Turkey, Israel said to agree on normalization deal
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Turkey, Israel said to agree on normalization deal

Announcement of agreement expected Sunday, will see limited easing of Gaza blockade with Turkish aid passing through Israel

Turkey's new Prime Minister Binali Yildirim addresses onlookers during celebrations marking the 563rd anniversary of the Ottoman conquest of Constantinople, now Istanbul, in Istanbul, Turkey, Sunday, May 29, 2016. (AP Photo/Emrah Gurel)
Turkey's new Prime Minister Binali Yildirim addresses onlookers during celebrations marking the 563rd anniversary of the Ottoman conquest of Constantinople, now Istanbul, in Istanbul, Turkey, Sunday, May 29, 2016. (AP Photo/Emrah Gurel)

Turkey and Israel will this weekend announce a deal on normalizing ties, ending a years-long diplomatic crisis exacerbated by a deadly 2010 Israeli raid on a Gaza-bound flotilla in which 10 Turkish nationals died after IDF troops were attacked, a report said Tuesday.

The Hurriyet daily said the two sides would make the announcement during final talks on June 26 after intensive diplomacy resulted in a compromise agreement on the partial lifting of Israel’s blockade on the Gaza Strip.

Already-tense relations between former allies Israel and Turkey were significantly downgraded after Israeli commandos staged a botched pre-dawn raid on a vessel in a six-ship flotilla in May 2010 as it tried to run the Israeli naval blockade on Gaza. The commandos boarded the Turkish-owned Mavi Marmara, which was the only vessel in the flotilla to ignore repeated calls to halt, and were attacked with clubs and metal bars as they hit the deck. Nine activists on board the Mavi Marmara were killed in the ensuing fighting, with a tenth later dying of his wounds, sparking a bitter diplomatic crisis. Several IDF soldiers were seriously wounded in the fighting aboard the ship.

Two of Turkey’s key conditions for normalization — an apology and compensation for the raid — were largely met, leaving its third demand, that Israel lift its blockade on the Hamas-run Gaza Strip, as the main obstacle.

Under the reported terms of the deal, Israel will allow the completion of a hospital in Gaza, as well as the construction of a new power station and a seawater desalination plant for drinking water.

Footage taken from the 'Mavi Marmara' security cameras, showing activists preparing to attack IDF soldiers, May 2010. (IDF Spokesperson / FLASH90)
Footage taken from the ‘Mavi Marmara’ security cameras, showing activists preparing to attack IDF soldiers, May 2010. (IDF Spokesperson / FLASH90)

Israel imposed its blockade in June 2006 after Hamas fighters killed two IDF soldiers and kidnapped Cpl. Gilad Shalit in a cross-border raid. The restrictions were tightened a year later when Hamas took control of the enclave in a violent overthrow of the Fatah-led Palestinian Authority. The blockade is designed to prevent Hamas, the Islamist terror group that still runs Gaza, from importing weaponry.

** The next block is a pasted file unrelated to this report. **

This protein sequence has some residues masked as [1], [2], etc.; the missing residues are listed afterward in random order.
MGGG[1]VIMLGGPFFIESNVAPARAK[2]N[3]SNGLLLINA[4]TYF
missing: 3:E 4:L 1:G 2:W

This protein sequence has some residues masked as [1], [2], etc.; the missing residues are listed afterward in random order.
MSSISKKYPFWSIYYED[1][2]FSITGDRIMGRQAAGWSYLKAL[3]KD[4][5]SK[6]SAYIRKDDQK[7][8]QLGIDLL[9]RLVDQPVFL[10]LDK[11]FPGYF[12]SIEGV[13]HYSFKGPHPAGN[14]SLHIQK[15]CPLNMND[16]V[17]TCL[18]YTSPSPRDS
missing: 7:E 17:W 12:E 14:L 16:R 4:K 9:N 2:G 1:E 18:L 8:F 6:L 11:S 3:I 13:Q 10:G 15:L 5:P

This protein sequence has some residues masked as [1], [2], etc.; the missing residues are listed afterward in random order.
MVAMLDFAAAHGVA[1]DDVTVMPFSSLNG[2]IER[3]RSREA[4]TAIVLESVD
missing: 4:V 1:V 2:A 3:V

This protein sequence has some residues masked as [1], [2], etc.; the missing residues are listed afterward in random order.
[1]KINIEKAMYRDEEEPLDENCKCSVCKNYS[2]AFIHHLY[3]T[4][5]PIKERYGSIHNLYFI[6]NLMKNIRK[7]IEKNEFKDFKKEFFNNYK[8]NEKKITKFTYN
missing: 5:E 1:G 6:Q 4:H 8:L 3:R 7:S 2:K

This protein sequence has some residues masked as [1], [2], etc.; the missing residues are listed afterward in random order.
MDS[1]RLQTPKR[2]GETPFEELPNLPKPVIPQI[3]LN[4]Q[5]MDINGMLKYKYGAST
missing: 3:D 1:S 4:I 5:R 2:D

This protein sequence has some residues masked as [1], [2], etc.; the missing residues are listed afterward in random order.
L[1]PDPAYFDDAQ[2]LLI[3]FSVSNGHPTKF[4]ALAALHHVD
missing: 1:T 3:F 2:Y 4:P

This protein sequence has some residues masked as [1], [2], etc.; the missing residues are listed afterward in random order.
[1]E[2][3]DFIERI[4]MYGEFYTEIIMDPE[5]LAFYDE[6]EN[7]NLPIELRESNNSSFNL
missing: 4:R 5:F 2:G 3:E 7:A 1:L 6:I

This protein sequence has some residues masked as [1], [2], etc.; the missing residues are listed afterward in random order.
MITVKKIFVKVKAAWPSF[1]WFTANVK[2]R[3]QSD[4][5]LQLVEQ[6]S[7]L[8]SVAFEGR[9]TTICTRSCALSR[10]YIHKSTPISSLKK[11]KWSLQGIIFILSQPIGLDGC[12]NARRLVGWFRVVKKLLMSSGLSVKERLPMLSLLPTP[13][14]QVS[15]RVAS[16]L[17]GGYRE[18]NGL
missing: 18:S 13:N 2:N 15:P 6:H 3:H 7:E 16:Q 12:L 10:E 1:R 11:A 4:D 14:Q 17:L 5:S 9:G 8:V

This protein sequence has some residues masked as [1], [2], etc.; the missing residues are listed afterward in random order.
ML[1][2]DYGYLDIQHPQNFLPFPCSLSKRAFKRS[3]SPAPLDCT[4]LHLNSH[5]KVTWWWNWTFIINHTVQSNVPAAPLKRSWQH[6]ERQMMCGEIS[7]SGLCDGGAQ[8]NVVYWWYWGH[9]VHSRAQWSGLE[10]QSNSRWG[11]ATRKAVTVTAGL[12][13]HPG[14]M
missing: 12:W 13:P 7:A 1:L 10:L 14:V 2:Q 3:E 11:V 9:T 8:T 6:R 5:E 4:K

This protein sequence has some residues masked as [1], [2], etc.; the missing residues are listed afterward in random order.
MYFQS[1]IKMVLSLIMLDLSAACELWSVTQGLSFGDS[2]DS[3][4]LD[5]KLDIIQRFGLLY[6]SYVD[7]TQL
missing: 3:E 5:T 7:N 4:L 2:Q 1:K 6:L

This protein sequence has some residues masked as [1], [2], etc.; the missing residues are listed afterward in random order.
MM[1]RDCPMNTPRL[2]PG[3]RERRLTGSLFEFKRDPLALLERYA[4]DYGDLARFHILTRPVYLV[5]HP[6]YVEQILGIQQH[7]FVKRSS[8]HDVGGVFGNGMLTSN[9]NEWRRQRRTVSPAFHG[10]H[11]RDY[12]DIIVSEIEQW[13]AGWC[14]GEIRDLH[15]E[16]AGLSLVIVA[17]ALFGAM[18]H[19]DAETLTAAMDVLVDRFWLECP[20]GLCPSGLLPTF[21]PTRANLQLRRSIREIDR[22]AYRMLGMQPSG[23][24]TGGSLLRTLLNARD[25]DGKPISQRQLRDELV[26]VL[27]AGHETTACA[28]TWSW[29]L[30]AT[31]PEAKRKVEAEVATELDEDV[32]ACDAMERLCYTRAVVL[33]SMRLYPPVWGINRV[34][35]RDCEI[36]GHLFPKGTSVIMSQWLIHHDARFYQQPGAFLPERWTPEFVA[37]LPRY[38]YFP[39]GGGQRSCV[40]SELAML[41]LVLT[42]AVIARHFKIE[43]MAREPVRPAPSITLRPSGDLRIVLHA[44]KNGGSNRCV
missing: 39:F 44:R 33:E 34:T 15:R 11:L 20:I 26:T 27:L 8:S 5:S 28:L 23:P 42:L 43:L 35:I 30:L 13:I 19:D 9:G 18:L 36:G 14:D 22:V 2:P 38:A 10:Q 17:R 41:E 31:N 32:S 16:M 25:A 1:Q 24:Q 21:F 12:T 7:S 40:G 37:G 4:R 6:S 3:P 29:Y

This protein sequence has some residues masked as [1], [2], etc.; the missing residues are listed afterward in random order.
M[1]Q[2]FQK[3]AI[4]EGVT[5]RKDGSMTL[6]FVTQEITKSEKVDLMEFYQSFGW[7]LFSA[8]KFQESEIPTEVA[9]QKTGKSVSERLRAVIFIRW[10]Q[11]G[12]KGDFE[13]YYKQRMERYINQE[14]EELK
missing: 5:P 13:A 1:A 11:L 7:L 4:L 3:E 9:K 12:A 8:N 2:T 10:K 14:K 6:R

Meanwhile, Turkey will send aid to Gaza via the Israeli port of Ashdod rather than sending it directly to the Palestinian enclave, the paper said.

Ambassadors to return

The announcement would be made after talks between top Turkish foreign ministry official Feridun Sinirlioglu and Israel’s pointman on Turkish relations, Joseph Ciechanover, the report said.

It did not say where the talks would be held.

The two diplomats would then meet again in July to formally sign the agreement, after which ambassadors would return to the respective embassies and full ties would be restored.

Channel 1 reported Sunday that Israeli and Turkish negotiating teams were set to meet in a European capital on June 26. Also on Sunday, a senior Israeli official said the rapprochement negotiations were almost complete, and confirmed that an agreement to reestablish normalized ties between the two countries could be announced in “a matter of days.”

“Almost everything has been finalized. We’ve concluded over 95% of the negotiations, there are only few details remaining. It could be a matter of days,” the official said, according to the Hebrew-language Ynet website.

The official noted the political leadership in both countries was eager to upgrade diplomatic ties after six years.

“There is no reason this won’t happen,” he said.

Compromise on the last outstanding issue — an Israeli demand to shut down Hamas’s Istanbul headquarters — was reached in recent weeks, the official told Channel 1.

He said positive steps toward normalization had been taken by Turkey recently, most notably Ankara’s lifting of its NATO veto on cooperation with Israel. He also said that for the first time, a number of senior Turkish foreign ministry officials attended the Israeli Independence Day celebration at the Ankara embassy in May.

Analysts have said Turkey may pursue a more conciliatory foreign policy following the departure of former prime minister Ahmet Davutoglu, who spearheaded an aggressive and interventionist strategy.

His successor Binali Yildirim last week said he wanted no permanent tensions with Black Sea and Mediterranean neighbors after serious ruptures not just with Israel but also with Egypt and Russia.

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